Soft focus is an acquired taste. No harm no foul if this isn't your cup of cappuccino. That's perfectly OK. But before you leave, note that every detail is present. The photograph glows but the core image is actually sharp.
I was sitting in a 1930's porch swing enjoying a glass of good wine with my 50 year high school buddy, Glen, when suddenly I was inspired to go get the camera and bang off a few pics.
So the camera is an Eastman Kodak 8X10 2D with accy 6.5X8.5 back on it. Film is Eastman Aerial Reconnaissance Panatomic X from long roll, cut to fit the holders. All of that is ordinary compared to the lens.
The lens is a prototype Pinkham Bi-Quality 16" f5. As far as I know, the only one in existence. About 1954 the nephew of the original Pinkham did a run of the best of the best, the Visual Quality Series IV, and since he couldn't use the old name, he called them Pinkham Bi-Quality. They were all 14" f4, except this one which was obviously a test prototype to decide if they should also do a run of 16" lenses. They did not.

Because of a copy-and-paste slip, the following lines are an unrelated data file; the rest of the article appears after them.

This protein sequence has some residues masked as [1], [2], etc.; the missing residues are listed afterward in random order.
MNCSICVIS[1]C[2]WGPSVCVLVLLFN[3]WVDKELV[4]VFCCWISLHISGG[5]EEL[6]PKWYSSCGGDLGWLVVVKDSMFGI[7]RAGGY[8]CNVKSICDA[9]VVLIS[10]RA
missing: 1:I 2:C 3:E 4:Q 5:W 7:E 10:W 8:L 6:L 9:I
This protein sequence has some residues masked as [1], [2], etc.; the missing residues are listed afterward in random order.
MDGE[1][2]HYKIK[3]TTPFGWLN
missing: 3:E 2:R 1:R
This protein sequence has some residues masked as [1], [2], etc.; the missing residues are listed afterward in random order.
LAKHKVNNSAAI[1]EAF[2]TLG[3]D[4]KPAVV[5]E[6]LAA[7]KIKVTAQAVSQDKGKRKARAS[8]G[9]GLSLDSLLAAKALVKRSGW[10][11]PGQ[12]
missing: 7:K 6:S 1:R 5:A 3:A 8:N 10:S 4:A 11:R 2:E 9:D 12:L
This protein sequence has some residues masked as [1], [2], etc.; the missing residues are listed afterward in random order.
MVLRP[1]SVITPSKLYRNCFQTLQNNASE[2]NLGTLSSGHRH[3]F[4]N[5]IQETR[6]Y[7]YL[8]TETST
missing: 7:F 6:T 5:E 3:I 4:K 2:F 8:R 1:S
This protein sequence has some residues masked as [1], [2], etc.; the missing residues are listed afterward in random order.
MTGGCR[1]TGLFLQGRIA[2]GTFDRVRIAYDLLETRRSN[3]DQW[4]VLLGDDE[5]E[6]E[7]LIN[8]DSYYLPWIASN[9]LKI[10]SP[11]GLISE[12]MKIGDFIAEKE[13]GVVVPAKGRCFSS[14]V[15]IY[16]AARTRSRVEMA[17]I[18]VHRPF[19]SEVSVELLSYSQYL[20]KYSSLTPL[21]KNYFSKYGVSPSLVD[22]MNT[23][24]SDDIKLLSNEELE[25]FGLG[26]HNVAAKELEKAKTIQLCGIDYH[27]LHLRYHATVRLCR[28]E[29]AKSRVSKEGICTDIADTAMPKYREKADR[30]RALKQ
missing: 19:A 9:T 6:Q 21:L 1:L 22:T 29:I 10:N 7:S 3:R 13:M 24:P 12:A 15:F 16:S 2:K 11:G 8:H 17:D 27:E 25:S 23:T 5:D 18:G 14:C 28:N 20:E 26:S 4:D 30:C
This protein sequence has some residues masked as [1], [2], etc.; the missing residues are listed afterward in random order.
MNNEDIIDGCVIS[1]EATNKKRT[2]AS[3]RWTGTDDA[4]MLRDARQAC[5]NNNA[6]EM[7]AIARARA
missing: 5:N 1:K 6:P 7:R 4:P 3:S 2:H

The other story is my friend of 50 years. No, I didn't go on Shorpy.com and download a picture from the depression era. My old friend is actually the artist in the group. Everything you see in this scene is not only in use, just as it would have been in 1937, but it's carefully placed to have an authentic look of a days gone by small farm garage and workshop somewhere rural.
btw, this is current work. Friday the 13th July this year. Another note, if you're curious about the lens, I did a page about it a few years ago at my web site with a bunch of pics done with it.